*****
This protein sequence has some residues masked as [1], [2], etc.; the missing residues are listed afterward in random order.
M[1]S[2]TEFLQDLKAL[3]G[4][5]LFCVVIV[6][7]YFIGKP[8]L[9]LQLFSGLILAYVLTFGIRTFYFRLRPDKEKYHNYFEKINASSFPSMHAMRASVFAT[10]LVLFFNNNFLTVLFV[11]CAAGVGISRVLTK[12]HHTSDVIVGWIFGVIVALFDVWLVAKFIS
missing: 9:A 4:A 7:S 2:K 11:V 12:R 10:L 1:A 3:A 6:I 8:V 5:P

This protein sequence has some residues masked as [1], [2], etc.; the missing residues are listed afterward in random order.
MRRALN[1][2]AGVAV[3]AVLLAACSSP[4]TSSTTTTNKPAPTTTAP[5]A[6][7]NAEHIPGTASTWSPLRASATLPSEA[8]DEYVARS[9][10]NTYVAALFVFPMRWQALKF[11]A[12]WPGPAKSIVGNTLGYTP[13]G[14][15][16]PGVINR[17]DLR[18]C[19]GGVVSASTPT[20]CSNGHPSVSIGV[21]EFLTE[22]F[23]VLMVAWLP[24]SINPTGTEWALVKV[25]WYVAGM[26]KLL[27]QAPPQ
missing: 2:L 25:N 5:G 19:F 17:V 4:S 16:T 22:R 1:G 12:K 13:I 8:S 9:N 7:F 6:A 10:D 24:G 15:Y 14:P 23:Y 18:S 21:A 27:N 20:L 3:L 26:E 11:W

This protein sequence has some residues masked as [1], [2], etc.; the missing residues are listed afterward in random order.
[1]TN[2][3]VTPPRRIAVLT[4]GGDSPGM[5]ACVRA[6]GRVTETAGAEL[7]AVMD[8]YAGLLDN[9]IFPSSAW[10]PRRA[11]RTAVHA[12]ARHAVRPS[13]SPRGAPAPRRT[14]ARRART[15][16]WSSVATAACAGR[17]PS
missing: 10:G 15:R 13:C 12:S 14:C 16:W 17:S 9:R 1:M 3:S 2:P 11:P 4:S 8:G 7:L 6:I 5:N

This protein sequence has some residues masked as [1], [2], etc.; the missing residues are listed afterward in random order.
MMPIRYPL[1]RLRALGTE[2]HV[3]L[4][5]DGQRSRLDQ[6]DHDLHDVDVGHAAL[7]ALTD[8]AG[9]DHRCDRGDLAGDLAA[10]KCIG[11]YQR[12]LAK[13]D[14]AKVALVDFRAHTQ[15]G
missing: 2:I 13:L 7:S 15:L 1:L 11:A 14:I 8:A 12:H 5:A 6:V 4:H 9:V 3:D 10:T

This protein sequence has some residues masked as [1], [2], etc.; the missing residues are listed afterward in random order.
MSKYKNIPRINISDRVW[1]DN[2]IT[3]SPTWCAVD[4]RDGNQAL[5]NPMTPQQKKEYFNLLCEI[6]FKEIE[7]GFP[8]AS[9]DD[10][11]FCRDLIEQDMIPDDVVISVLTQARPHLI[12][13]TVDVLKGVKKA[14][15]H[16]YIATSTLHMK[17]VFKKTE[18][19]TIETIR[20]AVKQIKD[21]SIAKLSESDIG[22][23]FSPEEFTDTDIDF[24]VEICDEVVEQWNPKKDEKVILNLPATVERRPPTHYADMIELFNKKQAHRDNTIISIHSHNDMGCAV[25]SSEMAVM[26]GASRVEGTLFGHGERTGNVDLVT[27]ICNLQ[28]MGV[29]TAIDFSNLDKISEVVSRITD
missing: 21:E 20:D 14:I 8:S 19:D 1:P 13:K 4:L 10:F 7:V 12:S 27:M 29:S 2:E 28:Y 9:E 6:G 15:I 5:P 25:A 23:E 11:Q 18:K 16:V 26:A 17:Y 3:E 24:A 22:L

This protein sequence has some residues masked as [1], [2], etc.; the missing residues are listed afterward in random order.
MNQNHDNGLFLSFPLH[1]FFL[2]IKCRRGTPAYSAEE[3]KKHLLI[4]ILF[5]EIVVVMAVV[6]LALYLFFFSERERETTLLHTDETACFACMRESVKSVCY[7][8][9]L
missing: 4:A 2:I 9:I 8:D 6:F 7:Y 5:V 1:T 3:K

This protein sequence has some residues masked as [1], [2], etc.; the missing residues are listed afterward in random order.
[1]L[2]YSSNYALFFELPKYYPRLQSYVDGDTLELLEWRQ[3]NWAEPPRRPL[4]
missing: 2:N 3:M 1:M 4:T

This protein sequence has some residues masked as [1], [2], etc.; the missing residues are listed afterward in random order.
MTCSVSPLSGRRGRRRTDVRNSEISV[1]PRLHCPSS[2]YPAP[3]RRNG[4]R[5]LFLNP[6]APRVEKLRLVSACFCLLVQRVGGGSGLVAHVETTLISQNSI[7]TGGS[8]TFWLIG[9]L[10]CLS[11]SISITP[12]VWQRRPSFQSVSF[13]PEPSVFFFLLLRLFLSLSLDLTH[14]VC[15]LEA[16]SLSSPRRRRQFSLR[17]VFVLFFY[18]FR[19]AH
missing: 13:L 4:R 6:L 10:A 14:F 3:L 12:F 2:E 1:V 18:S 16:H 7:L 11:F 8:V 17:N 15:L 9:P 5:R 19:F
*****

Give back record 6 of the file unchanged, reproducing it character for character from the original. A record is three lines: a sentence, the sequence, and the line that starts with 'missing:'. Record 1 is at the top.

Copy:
This protein sequence has some residues masked as [1], [2], etc.; the missing residues are listed afterward in random order.
MNQNHDNGLFLSFPLH[1]FFL[2]IKCRRGTPAYSAEE[3]KKHLLI[4]ILF[5]EIVVVMAVV[6]LALYLFFFSERERETTLLHTDETACFACMRESVKSVCY[7][8][9]L
missing: 4:A 2:I 9:I 8:D 6:F 7:Y 5:V 1:T 3:K